FBT States and Territories Industry Partnership minutes – 14 March 2012
A very interesting and relevant issue for employers, discussed at the above ATO FBT States and Territories Industry Partnership meeting….
11.6 Salary packaging shortfall
Clarification is sought of the ATO response provided to agenda item 5.6 of the FBT STIP meeting held on 25 October 2011. This item which concerned an invoice raised by an employer that was seeking to recover its salary packaging costs from the employee covers a complex issue for on-going management of salary packaging arrangements, especially where there is an outsourced benefit provider.
In most government salary sacrifice arrangements, the employer is required to pass on all administrative and FBT costs to the participant, on the basis that entering into these arrangements must be cost-neutral to the Government agency.
When establishing a package the various elements have a character of estimates, because the final FBT liability cannot be established with certainty until the final calculations are made. There are quite a number of variables which affect the resulting liability, most recent being the change to the statutory formula rates. More traditionally, for some packages, the employer is able to calculate a car fringe benefit under both available methods and ‘elect’ the lower cost method for the FBT return.
In addition, the employee may choose to make an employee contribution against the projected taxable value of the benefit. If the contribution does not fully cover the taxable value, there will be an FBT liability, commonly termed a shortfall. Because this amount is only fully known past the end of the FBT accounting period, management of the recovery of shortfalls presents a number of options that may need to be confirmed by the ATO.
The agenda item covers one STIP member’s interpretation of recovery action. However, it is important to note that technically the FBT liability is an amount due by the employer, not the employee and cannot be deemed to be reimbursement of an obligation of the employee. If the package results in a shortfall, one ATO officer has suggested to me that it is technically an overpayment of salary and wages. In most government agency situations, it is not possible to waive the shortfall. Therefore a reference to TD 2008/11 is questioned.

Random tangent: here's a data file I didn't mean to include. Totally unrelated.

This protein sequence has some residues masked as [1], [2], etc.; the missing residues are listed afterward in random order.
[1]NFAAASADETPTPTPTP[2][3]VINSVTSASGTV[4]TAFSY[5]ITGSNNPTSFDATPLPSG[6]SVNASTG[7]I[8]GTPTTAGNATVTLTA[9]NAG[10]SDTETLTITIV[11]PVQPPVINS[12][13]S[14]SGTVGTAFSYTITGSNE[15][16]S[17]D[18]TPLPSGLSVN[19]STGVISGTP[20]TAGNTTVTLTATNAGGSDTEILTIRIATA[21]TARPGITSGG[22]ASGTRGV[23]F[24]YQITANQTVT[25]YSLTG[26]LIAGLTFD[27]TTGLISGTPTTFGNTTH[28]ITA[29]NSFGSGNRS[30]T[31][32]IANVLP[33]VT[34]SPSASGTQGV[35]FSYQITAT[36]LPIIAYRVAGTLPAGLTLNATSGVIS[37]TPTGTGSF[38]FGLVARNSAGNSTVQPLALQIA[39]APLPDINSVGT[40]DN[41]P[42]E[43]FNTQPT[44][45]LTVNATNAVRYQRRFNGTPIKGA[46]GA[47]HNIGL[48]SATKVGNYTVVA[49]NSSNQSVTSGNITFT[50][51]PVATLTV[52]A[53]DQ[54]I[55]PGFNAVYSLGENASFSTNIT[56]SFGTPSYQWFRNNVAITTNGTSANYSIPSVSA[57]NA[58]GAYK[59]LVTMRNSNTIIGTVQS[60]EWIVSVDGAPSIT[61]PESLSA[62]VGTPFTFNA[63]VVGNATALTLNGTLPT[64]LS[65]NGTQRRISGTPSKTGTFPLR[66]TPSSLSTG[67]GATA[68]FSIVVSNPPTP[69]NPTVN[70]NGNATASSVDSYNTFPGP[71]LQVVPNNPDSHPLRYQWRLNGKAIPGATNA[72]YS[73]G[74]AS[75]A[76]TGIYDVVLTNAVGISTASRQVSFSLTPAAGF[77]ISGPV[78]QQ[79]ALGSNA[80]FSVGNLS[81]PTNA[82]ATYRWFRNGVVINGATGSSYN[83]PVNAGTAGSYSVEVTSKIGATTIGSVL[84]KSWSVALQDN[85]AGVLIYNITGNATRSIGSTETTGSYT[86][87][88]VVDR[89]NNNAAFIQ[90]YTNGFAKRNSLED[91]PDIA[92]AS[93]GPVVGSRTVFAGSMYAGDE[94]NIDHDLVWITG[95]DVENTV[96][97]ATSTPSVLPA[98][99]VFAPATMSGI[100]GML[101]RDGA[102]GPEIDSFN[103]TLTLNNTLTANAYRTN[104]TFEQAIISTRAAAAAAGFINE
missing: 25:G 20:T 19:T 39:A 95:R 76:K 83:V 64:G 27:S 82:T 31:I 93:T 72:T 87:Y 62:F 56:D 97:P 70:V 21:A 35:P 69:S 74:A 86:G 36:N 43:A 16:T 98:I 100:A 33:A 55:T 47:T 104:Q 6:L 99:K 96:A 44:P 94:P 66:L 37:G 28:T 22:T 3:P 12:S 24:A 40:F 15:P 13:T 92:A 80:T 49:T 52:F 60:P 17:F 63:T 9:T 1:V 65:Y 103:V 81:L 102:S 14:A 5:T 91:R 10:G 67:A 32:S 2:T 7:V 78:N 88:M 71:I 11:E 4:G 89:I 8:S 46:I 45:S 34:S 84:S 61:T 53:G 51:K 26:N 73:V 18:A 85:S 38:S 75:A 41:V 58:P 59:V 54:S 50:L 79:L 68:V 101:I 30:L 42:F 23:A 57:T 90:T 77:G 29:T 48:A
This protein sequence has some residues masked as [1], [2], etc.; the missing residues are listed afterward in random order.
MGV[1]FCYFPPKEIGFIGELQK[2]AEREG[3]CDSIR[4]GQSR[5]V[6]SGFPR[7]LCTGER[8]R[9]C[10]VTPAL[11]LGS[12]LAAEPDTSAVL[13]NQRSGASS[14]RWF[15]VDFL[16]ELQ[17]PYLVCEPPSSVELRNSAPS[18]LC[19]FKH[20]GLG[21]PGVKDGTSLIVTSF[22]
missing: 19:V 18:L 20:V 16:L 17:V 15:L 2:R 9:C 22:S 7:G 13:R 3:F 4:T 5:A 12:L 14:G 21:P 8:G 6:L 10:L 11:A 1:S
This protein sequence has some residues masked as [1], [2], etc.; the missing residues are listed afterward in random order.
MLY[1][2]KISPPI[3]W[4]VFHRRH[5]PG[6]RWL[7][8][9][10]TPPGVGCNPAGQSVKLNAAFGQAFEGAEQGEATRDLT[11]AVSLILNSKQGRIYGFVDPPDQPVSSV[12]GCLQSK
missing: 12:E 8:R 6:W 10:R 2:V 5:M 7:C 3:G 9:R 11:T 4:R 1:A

Is it feasible to create an obligation by issuing an invoice? What is the GST status?
There is a need for a pragmatic process for managing salary packaging shortfalls. There is also a need for clarity about recovery of this amount from the employee. Should it be from pre-tax or post-tax salary?
In the case of overpaid salary and wages, the employee is required to repay the gross and reclaim overpaid tax from their personal return.
There has been some administrative view that the employee should be able to make an employee contribution out of post-tax salary after 1 April in the relevant year, and contribute it to the employer prior to finalising the employee’s payment summary.
The ATO response to agenda item 5.6 seems to stop short. Please provide more assistance in managing this difficult issue that is both practical and workable as well as not giving rise to further fringe benefits that were never intended.
The response to agenda item 5.6 of the FBT STIP meeting held on 25 October 2011 was given in relation to a particular factual situation that was raised by a member who was concerned that a fringe benefit had been created by the arrangement that had been entered into by an agency.
In the particular arrangement that was raised for discussion, the employer had issued an invoice to an employee who wanted to arrange for the amount of the invoice to be included in a salary sacrifice arrangement.
The ATO in response to the agenda item advised that a fringe benefit would arise from the arrangement as it involved the employer either waiving the debt shown on the invoice, or reimbursing the amount paid by the employee.
Although a fringe benefit arose from the particular arrangement discussed at the October FBT STIP, this does not mean that an additional fringe benefit will arise when ever there is a salary packaging shortfall.
There are a variety of arrangements that can apply when a salary packaging shortfall occurs. The decision as to which arrangement is to apply is a matter for the employer and employee to decide.
Members who wish to obtain advice about the taxation implications of a particular arrangement should apply for a private binding ruling in which all of the factual circumstances can be considered in detail.
If the above is a concern, let us help you at our upcoming training on Understanding Salary Packaging: